Irish restaurants 'up in arms' as woman wins damages after hitting knee on table
Irish restaurants and hotels have been "up in arms" since a woman was awarded 20,000 euros (£17,000) after hitting her knee against a table as she sat down to dinner, a trade body has said.
Annette O'Connor claimed she had been injured after a hotel manager directed her where to sit at a table.
A Dublin High Court judge increased her damages award on appeal on Thursday.
The Restaurants Association of Ireland said the case would mean insurance costs will increase for the sector.
The Irish Times reported that Mrs O'Connor claimed she had been directed to a table in the Mullingar Park Hotel in County Westmeath in March 2011, where a leg concealed by a tablecloth constituted a "trap".
The 48-year-old hairdresser, from Santry in Dublin, said she was not given any warning that the leg was hidden before she injured her left knee as she sat down and pulled her chair towards the table.
'Targeted and penalised'
Adrian Cummins, the chief executive of the Restaurants Association of Ireland, described the case as "bizarre" and said it would result in serious repercussions for hospitality businesses.
He said: "I haven't seen a floating table with no legs in my life - how do you counteract a customer going into a restaurant, hitting their knee off a table and suing you?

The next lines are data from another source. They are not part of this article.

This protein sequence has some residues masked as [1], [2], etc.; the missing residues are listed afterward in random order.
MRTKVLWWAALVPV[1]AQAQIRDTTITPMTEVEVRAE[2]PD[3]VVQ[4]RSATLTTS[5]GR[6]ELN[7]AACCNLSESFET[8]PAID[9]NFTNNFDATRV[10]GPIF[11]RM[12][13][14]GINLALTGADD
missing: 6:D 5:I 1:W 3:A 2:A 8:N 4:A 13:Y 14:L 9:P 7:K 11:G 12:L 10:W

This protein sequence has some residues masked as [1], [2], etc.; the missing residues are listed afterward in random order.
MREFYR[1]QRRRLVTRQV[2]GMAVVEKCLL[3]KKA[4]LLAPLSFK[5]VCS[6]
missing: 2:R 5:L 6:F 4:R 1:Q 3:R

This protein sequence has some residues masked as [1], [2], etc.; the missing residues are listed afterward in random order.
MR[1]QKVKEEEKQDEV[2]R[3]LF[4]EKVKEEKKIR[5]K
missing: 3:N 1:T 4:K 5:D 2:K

"In that case, the woman got 20,000 euros, but the legal costs were about 200,000 euros.
"Insurance premiums will go up for that business, but they'll go up for our entire sector as well because we're now seen as being high-risk.
"Our members are up in arms and they're extremely distressed - they are wondering why we're being targeted and penalised for this."
Mr Cummins said that insurance costs for restaurants can rise by as much as 300% after personal injury claims are made against them.
Many businesses do not have the resources to fight claims in the courts, he added, and insurance rises can mean "close-the-doors time" for them.
"If you're a small business and your insurance cost goes up by 300% you have to cut back in other areas, either by cutting your staff numbers or you have to increase your prices."
Judges in the Republic of Ireland are "not using common sense" in dealing with personal injury claims, Mr Cummins claimed.
He called on the government to take steps to save hospitality businesses from a "claims culture that's spiralling out of control".
"The way that personal injury cases are handled needs to be changed," he added.
"Take it away from the judges and put it through an assessment board - they could make a common-sense deliberation and judgement on it.
"Our government needs to deal with this in a pragmatic way, quickly and efficiently.
"If they don't, businesses will suffer - that's the bottom line."